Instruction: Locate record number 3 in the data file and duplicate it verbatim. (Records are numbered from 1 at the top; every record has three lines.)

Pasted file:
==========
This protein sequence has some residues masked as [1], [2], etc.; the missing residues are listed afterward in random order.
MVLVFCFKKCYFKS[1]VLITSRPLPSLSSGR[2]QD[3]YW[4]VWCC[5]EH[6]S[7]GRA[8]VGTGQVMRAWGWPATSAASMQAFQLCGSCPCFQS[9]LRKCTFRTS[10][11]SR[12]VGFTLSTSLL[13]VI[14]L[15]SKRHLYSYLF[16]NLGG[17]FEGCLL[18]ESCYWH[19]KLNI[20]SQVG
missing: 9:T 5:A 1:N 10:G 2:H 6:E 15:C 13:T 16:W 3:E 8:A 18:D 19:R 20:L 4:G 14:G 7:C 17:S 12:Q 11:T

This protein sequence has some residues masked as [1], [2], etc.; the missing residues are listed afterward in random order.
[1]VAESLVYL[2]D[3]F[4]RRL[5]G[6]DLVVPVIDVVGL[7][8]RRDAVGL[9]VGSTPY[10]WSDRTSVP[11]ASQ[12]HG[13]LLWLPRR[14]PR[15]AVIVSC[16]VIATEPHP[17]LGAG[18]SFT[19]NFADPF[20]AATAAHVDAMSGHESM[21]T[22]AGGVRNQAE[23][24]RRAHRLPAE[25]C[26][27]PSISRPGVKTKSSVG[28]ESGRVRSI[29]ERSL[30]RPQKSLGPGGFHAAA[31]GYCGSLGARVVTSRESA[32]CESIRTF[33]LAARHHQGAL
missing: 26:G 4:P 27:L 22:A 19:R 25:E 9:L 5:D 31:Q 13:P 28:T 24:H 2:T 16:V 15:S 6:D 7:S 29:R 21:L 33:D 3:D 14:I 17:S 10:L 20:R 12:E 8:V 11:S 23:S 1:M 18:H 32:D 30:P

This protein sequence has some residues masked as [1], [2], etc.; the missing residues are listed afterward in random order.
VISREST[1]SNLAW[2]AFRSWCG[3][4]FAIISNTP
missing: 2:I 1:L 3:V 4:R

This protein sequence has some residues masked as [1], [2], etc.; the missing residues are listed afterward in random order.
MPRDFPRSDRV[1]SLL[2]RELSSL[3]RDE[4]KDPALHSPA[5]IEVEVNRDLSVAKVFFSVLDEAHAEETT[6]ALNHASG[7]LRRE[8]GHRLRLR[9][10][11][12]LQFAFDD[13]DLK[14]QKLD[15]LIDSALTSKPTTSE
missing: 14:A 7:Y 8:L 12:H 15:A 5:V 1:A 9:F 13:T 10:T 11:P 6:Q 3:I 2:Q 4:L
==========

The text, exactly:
This protein sequence has some residues masked as [1], [2], etc.; the missing residues are listed afterward in random order.
VISREST[1]SNLAW[2]AFRSWCG[3][4]FAIISNTP
missing: 2:I 1:L 3:V 4:R